Island players Olivia Boulding and Emoni Bush don’t have too far to look for recent inspiration as they pursue their Olympic dreams in volleyball. Fred Winters, who captained Canada, and Jamie Broder in women’s beach both came out of Claremont Secondary to compete in the 2016 Rio Olympics and Martin Reader out of Highland Secondary in Comox en route to the 2012 London Olympics.

Spiking, setting and digging has begun again, at least on a training level, amid the pandemic. Volleyball Canada, looking ahead to the 2024 Paris and 2028 Los Angeles Olympics, has named Boulding and Bush among 16 of the best young female players in Canada who are attending its National Excellence Program centralized camp. It opened this month and runs through December at the Olympic Oval in Richmond.

Boulding, of Victoria, and Bush from Campbell River, are both talented outside hitters. Boulding attends Claremont Secondary and also the Canadian Sports School located at PISE on the Camosun College Interurban campus. Boulding led the Claremont Spartans to a top-five finish in the 2019 B.C. 4A high school championships and was named to the second all-star team, despite then only being in Grade 10. Bush, a member of the Wei Wai Kum First Nation, is a recipient of the 2019 Premier’s Awards for Indigenous Youth Excellence in Sport, and led Canada with the most scoring spikes at the 2019 FIVB Under-18 world championships in Cairo, Egypt. The six-foot-three hitter uncoils to attack the net with lethal precision. Although in Grade 11, Bush is already sorting through interest from several U.S. university NCAA Div. 1 schools in the Pac-12 conference. Bush, who attended Phoenix Middle School, was only in Grade 10 when she was named first-team all-star in taking the Carihi Secondary Tyees to the final of the 2018 B.C. high school 3A championships before helping carry the Tyees to a second consecutive silver medal at the provincials in 2019.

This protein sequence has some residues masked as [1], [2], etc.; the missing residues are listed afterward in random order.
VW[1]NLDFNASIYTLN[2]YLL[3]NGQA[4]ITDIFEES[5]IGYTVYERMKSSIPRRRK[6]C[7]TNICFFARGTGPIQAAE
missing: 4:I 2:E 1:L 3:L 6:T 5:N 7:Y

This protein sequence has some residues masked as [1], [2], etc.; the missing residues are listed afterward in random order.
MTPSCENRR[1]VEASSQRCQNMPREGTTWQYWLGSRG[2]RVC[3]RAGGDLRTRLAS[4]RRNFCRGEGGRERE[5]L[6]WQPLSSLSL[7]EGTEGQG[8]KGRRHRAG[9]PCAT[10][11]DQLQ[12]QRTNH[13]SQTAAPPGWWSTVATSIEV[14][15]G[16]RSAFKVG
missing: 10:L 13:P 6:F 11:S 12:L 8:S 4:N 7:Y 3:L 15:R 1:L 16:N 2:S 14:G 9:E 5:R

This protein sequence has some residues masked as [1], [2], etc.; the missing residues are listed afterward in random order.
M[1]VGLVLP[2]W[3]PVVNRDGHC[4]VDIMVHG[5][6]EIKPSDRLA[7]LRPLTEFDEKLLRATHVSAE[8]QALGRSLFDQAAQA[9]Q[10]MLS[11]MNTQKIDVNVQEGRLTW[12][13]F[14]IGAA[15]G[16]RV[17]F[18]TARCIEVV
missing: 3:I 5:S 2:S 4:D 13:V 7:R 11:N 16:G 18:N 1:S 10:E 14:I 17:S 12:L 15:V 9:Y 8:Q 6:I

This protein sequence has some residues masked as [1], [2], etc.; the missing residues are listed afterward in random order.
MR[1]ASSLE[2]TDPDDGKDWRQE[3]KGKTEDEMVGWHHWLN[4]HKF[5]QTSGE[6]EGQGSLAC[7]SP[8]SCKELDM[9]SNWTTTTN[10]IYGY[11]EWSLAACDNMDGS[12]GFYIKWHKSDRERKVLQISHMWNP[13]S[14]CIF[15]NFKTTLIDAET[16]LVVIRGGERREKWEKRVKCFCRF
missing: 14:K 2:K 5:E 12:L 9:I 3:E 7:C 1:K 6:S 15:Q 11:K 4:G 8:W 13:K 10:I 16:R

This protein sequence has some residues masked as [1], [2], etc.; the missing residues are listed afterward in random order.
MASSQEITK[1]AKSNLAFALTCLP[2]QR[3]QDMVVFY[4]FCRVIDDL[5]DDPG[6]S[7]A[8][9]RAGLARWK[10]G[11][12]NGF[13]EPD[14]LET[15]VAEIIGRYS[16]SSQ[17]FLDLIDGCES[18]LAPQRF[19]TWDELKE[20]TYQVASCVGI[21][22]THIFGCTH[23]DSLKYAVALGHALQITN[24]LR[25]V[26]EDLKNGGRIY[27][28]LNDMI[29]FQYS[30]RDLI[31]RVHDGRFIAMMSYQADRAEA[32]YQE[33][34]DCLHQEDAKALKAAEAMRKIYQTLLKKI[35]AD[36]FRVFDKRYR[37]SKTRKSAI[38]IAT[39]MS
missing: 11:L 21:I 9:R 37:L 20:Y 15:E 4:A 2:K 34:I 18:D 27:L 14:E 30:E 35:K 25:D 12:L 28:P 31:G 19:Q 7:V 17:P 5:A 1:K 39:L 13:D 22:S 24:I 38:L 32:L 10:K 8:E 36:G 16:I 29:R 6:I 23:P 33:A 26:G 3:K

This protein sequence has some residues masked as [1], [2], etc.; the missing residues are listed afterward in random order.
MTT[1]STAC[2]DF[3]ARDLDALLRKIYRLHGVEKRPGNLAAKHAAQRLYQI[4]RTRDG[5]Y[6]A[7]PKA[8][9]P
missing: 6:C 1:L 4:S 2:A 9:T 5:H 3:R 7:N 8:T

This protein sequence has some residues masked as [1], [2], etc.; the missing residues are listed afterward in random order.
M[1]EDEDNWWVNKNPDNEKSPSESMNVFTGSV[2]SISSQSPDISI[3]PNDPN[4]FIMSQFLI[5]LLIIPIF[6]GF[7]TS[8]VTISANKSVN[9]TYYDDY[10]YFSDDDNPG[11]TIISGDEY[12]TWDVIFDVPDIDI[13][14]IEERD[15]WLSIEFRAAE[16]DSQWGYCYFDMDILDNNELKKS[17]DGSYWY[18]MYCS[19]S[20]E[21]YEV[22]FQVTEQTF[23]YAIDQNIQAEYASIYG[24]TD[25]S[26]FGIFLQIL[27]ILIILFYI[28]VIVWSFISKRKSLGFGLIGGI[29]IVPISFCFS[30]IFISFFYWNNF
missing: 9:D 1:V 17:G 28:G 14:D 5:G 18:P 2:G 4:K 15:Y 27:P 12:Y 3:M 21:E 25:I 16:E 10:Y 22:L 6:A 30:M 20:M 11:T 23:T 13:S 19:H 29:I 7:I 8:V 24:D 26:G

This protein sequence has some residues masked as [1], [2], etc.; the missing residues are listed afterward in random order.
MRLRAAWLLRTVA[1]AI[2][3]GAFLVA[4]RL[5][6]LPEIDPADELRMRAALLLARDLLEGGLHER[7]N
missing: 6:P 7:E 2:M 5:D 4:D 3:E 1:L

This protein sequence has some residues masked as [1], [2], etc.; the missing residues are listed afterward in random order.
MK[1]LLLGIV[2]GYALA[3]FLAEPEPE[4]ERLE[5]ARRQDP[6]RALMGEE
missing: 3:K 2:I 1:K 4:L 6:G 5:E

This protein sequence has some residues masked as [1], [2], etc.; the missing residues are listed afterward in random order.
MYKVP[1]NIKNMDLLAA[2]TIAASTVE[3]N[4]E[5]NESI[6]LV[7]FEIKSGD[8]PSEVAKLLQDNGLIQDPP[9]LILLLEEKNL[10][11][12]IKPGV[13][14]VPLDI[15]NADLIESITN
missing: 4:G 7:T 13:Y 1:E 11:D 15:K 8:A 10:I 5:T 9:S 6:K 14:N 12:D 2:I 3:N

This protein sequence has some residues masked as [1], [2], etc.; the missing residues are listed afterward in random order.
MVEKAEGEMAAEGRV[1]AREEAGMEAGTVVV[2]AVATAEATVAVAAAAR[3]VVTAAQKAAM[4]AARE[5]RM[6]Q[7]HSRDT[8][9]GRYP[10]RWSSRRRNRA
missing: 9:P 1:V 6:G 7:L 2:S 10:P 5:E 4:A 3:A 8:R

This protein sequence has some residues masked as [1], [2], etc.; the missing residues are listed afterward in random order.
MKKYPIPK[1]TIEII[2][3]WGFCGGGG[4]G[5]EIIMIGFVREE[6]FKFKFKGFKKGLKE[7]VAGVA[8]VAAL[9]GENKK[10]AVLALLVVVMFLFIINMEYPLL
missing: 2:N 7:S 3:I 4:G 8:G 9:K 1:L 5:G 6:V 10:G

The other B.C. players selected are setter Lucy Borowski of Vancouver, middle-hitter Mackenzie Pool of Burnaby and libro Chloe Ladd of Lake Country in the Okanagan.

The centralized program will provide full-time daily training for players who are in Grades 11-12 and will include academic support along with the physical and volleyball training.

“The level of talent across Canada at the identification camps [which were conducted before the pandemic] was quite high and these 16 athletes who make up the first intake are exceptional athletes,” said training centre head coach Shannon Winzer, in a statement.

“It’s an exciting time to be coaching with Team Canada and also for anyone involved with women’s volleyball in Canada as we work towards a future Olympic qualification.”

Canada has not qualified for the Olympics in women’s indoor volleyball since Atlanta in 1996. The next generation, gathered in Richmond, is being tasked to end that drought.

“The national excellence program is a partnership with our provincial and territorial volleyball associations that are deeply committed to support the women’s national team towards Olympic and world championship success,” said Dawna Sales, Volleyball Canada athlete and coach pathway director.

“The ability to create a culture of excellence with our next generation of national team athletes is a privilege we don’t take lightly, and know the women’s national team will benefit from this program.”

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